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Good EATS Meal Plan Breakfast Menu

Breakfast is the most important meal of the day because it helps get our bodies going after rest. Your body needs fuel to be able to function and do everything you want it to do, and breakfast jump-starts your metabolism to get going in the morning.

It’s better for our bodies if we start with breakfast and give it fuel every few hours throughout the day, when we’re active, instead eating a lot of at night. Work on trying to eat smaller amounts of food more frequently through the day, and see if that helps combat evening munchies. You may even find you wake up looking forward to breakfast!

Our breakfast protein pancakes and protein oatmeal provides the combination of whey and casein protein found in cow’s milk, which offers reliable nutrition to restock glycogen stores, promote protein synthesis and repair muscles while providing beneficial nutrients such as calcium, vitamin D and vitamin AWhile restoring the body to optimal performance levels, these menu items may naturally provide all the essential nutrients in a ratio the body needs.


References:

1. Hoagland, Emily. “The Importance of Breakfast.” America On the Move, 23 Feb. 2008. Web. 22 Aug. 2014.

2. Wein, Debra, and Megan Miraglia. “Whey Protein vs Casein Protein and Optimal Recovery.” National Strength and Condition Association. Web.


Apple Cinnamon Protein Oatmeal
Apple Cinnamon Protein Oatmeal (130 Calories)

Homemade with oats, apples, cinnamon, honey, and whey protein

Apple Cinnimon Protein Panckaes
Apple Cinnamon Protein Pancakes (330 Calories)

Whole wheat pancakes with apples, cinnamon, egg whites and whey protein. Served with honey for syrup.

Banana Peanut Butter Protein Oatmeal
Banana Peanut Butter Protein Oatmeal (150 Calories)

Homemade with oats, banana, peanut butter, and whey protein

Chia Strawberry Blueberry
Berry Chia Overnight Oats (260 Calories)

Rolled oats and superfood chia seeds soaked overnight in almond milk with blueberries and strawberries

Bluberry Protein Oatmeal
Blueberry Protein Oatmeal (240 Calories)

Homemade with oats, blueberries, honey, and whey protein

Blueberry Protein Pancakes
Blueberry Protein Pancakes (230 Calories)

Whole wheat pancakes with blueberries and whey protein. Served with blueberry sauce for syrup.

Chicken Egg White Breakfast Bowl
Chicken & Egg White Breakfast Bowl (410 Calories)

Grilled chicken, scrambled egg whites, part-skim mozzarella cheese, spinach, mushrooms, peppers, red skin potatoes and sweet potatoes

Chicken Eggwhite Breakfast Wrap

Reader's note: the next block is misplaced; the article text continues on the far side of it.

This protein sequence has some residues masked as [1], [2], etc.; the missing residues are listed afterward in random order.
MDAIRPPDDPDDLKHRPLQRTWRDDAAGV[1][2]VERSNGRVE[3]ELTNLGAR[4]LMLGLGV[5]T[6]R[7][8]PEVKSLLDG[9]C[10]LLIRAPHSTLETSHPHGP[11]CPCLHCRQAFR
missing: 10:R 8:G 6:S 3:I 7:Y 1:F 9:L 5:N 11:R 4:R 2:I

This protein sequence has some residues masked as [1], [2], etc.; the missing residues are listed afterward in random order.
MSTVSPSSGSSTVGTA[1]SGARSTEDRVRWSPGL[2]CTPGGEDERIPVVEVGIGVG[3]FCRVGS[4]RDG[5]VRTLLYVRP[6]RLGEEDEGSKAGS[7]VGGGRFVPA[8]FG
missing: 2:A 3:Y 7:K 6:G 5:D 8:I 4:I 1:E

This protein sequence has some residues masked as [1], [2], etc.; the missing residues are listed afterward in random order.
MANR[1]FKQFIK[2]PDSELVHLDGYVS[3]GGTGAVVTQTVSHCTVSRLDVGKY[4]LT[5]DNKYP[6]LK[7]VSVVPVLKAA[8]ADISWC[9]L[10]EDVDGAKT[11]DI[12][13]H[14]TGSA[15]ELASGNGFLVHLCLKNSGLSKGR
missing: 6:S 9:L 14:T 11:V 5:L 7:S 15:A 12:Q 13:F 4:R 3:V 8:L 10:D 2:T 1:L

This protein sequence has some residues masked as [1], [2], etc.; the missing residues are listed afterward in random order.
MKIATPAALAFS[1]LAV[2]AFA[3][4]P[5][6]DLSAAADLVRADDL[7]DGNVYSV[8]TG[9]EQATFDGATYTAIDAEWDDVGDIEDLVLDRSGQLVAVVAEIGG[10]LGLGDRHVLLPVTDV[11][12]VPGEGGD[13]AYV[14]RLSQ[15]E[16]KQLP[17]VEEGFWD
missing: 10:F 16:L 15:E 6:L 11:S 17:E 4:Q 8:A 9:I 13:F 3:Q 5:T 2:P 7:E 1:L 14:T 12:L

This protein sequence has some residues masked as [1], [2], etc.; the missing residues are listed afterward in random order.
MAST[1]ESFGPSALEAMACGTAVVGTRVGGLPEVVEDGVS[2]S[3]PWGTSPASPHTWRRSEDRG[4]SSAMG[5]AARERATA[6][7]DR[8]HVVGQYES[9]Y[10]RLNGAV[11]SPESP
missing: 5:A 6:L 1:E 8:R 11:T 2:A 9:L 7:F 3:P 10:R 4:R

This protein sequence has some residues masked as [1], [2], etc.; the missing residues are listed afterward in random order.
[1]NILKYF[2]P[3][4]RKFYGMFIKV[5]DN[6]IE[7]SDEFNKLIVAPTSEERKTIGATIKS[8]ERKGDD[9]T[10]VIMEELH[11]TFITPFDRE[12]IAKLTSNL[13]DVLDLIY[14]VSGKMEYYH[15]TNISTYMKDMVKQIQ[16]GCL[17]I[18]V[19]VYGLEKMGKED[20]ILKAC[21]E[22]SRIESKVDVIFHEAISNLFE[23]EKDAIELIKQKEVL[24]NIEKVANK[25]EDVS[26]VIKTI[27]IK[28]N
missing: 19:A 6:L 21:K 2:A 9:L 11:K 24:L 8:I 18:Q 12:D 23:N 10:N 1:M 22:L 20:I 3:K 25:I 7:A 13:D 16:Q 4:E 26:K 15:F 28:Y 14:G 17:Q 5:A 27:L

Chicken & Egg White Breakfast Wrap (470 Calories)

Grilled chicken, scrambled egg whites, part-skim mozzarella, spinach, mushrooms, onions and peppers on a whole-wheat wrap

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Fruit and Granola Bowl (320 Calories)

Reduced fat cottage cheese and crunchy granola, paired with blueberries, strawberries and grapefruit

Cottage Cheese and Fruit
Low Carb California Scramble (210 Calories)

Scrambled egg whites, sliced avocado, black beans, salsa and fat free sour cream

Low Carb Protein Scramble
Low Carb Protein Scramble (340 Calories)

Scrambled egg whites, sliced turkey, spinach and part-skim mozzarella cheese

Veggie Frittata
Paleo Veggie Frittata (190 Calories)

Eggs, spinach, mushrooms, peppers, and sweet potatoes

Peanut Butter Choc Protein Panckaes
Peanut Butter Choc. Chip Protein Pancakes (410 Calories)

Whole wheat pancakes with peanut butter, chocolate chips, egg whites, and whey protein. Served with peanut sauce for syrup.

Pumpkin Protein Oatmeal
Pumpkin Protein Oatmeal (160 Calories)

Homemade with oats, pure pumpkin, pumpkin spice, honey and whey protein

Pumpkin Protein Panckaes
Pumpkin Protein Pancakes (210 Calories)

Whole wheat pancakes with pure pumpkin, pumpkin spice, egg whites, and whey protein. Served with honey for syrup.

Strawberry Banana Protein Pancakes
Strawberry Banana Protein Pancakes (260 Calories)

Whole wheat pancakes with strawberries, banana, egg whites, and whey protein. Served with strawberry sauce for syrup.

Turkey Sausage Breakfast Bowl
Turkey Sausage & Egg White Breakfast Bowl (300 Calories)

Turkey sausage, turkey bacon, scrambled egg whites, reduced fat cheddar cheese, spinach, mushrooms, peppers, red skin potatoes and sweet potatoes

Turkey Sausage & Eggwhite Breakfast Wrap
Turkey Sausage & Egg White Breakfast Wrap (360 Calories)

Turkey sausage, scrambled egg whites, reduced fat cheddar cheese, spinach, mushrooms, onions and peppers on a whole-wheat wrap

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Veggie & Egg White Breakfast Bowl (350 Calories)

Scrambled egg whites, reduced fat cheddar cheese, red beans, spinach, mushrooms, peppers, red skin potatoes and sweet potatoes